Lorette C. Luzajic at Out Impact writes:
Most of us in those early ‘90s thought feminism was about going vegetarian and not shaving…
While many Sapphic sisters have been called spiteful names, few have been publicly insulted as “Hitler” or as “asshole.” But the controversial academic takes it all in stride. Those are probably some of the more flattering accusations she’s had hurled at her.
Problem is, too many of us bellyached and blamed the bold babe for blaming the victim. Meanwhile, we continued to play victim ourselves, instead of seizing our deepest powers in the first century of history where we had a hope in hell of equality. Some of us just weren’t smart enough to plow through her rigorous, expansive oeuvre, Sexual Personae, or open-minded enough to pursue her full essays on the rape topic. If I had done so then, I would have known sooner what I concluded two decades later on my own: that women’s sexual power is devastating to men; that it is an exhilarating tool to have; that it is a renewable resource; that I must be strong enough to protect it and shield it if I don’t want to share it, which means not traipsing around drunk and sending signals to every man in sight that I’m hungry if I’m not; that rape is indeed a crime of sex AND of power; and that rape should be properly punished in society and in court.
She’s that rare atheist who devoutly respects religion, which she views as a necessary constraint of civilization and the inspiration for great works of art. She’s queer herself and loves drag queens almost as much as she loves Madonna. She largely subscribes to biological determinism; however, she’s not in favor of gay marriage, believes that homosexuality is rebel love, and that the born-gay thesis is “a crock.”
She believes that politically correct speech and quotas have actually handicapped special interest groups and contributed to racism by watering down the quality of work, art, education, and other cultural contributions.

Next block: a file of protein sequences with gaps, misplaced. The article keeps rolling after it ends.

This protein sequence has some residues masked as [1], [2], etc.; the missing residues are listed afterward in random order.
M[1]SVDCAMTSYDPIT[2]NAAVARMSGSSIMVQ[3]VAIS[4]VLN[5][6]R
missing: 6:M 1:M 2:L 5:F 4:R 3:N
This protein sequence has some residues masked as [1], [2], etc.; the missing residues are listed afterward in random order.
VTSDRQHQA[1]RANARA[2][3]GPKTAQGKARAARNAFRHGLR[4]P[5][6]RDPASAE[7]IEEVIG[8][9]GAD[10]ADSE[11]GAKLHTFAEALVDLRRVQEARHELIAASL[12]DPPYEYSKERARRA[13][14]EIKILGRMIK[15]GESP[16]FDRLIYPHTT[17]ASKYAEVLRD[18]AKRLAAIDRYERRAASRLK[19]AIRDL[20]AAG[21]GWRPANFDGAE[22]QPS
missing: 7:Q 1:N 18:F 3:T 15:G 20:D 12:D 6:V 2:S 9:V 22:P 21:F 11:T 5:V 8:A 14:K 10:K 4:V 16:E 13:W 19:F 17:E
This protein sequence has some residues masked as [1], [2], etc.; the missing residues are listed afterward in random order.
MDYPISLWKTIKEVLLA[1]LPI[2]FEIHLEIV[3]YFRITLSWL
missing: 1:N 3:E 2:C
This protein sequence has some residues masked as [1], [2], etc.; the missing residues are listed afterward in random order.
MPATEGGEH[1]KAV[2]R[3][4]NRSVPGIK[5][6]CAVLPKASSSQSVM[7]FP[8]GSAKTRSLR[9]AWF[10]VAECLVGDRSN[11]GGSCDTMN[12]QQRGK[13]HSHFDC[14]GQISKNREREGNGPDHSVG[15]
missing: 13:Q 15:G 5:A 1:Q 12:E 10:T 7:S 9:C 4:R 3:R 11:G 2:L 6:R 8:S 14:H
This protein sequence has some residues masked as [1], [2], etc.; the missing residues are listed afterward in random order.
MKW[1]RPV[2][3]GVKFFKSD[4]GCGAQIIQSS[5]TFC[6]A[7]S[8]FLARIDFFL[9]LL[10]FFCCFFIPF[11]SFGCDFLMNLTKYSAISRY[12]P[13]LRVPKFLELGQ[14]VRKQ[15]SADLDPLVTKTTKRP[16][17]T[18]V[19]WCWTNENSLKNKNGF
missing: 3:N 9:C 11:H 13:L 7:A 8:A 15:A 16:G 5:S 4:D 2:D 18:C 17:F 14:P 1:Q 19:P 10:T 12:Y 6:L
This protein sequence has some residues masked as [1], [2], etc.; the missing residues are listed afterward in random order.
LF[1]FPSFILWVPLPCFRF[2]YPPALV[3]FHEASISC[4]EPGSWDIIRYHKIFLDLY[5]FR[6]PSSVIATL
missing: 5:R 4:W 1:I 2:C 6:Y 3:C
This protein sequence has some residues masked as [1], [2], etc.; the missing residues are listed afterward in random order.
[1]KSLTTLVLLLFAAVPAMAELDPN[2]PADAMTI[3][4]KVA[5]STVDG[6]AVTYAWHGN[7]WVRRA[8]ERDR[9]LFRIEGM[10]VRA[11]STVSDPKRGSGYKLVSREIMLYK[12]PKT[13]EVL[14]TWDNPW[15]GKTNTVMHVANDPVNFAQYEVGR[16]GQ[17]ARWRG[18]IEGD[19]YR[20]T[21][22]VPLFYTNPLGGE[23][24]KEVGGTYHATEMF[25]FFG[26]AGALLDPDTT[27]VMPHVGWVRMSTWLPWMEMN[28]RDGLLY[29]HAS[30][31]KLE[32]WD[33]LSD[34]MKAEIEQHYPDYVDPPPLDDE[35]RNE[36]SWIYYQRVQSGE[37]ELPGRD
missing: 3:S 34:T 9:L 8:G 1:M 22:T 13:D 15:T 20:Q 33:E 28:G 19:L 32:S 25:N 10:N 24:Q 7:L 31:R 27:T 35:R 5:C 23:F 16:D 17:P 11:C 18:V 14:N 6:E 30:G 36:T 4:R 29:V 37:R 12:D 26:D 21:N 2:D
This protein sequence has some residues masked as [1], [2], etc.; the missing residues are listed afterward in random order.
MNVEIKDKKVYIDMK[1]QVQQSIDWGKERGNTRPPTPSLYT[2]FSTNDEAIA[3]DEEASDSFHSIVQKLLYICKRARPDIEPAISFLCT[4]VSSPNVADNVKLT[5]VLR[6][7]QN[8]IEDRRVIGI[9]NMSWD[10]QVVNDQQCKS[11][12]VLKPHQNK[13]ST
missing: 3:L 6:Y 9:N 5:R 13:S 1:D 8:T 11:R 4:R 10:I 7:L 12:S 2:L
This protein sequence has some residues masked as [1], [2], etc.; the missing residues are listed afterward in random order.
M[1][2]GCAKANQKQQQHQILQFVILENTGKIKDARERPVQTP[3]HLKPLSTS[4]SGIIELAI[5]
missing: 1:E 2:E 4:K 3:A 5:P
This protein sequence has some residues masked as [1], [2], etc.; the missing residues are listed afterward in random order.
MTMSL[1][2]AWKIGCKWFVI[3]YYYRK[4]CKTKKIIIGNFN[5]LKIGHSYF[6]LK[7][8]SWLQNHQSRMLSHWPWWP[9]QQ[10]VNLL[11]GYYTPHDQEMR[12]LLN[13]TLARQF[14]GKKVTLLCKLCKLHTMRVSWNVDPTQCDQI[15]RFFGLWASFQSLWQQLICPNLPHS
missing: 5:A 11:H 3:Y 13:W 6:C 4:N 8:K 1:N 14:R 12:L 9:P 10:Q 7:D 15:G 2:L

She was a TV junkie and devoted fan of Elizabeth Taylor and Katharine Hepburn. She did not fit into socially constructed gender roles, and was fag hag to three gay men on campus. She still continued with her prankster sensibilities, often getting into trouble with college probation. One of these “pranks” was coming to the defense of a shy girl who was being rudely groped by a few drunken men, Camille knocked out one of the assailant’s teeth. By the time she was in graduate school at Yale in 1968, Camille was the only out-of-the-closet lesbian.
Camille herself, as crone, adrogyne, as her rigorous, vigorous celebrity, is among the important sexual personae of all time. Though she offends and stirs, much of the time she is simply telling truth that we are not ready to hear, that we don’t want to believe.
Like always, Camille’s tough as nails. She says, “The only thing that will be remembered about my enemies after they’re dead is the nasty things I’ve said about them.”
In the 1980s, I was similarly skeptical about media-trumpeted predictions about a world epidemic of heterosexual AIDS. And I remain skeptical about the media’s carelessly undifferentiated use of the term “AIDS” for what is often a complex of wasting diseases in Africa.
We should all be concerned about environmental despoliation and pollution, but the global warming crusade has become a hallucinatory cult. Until I see stronger evidence, I will continue to believe that climate change is primarily driven by solar phenomena and that it is normal for the earth to pass through major cooling and warming phases.
When a gay adult claims to have been gay since early childhood, what he or she is actually remembering is the sense of being different for some reason, which in boys often registers as shyness or super-sensitivity, leading to a failure to bond with bumptious peers. This disjunction, with all its painfully stifled longings, becomes overt homosexuality much later on. But retrospective psychohistory is out these days, and the only game in town is pin the tail on the oppressor.
And let me take this opportunity to say that of all the innumerable print and broadcast journalists who have interviewed me in the U.S. and abroad since I arrived on the scene nearly 20 years ago, Katie Couric was definitively the stupidest.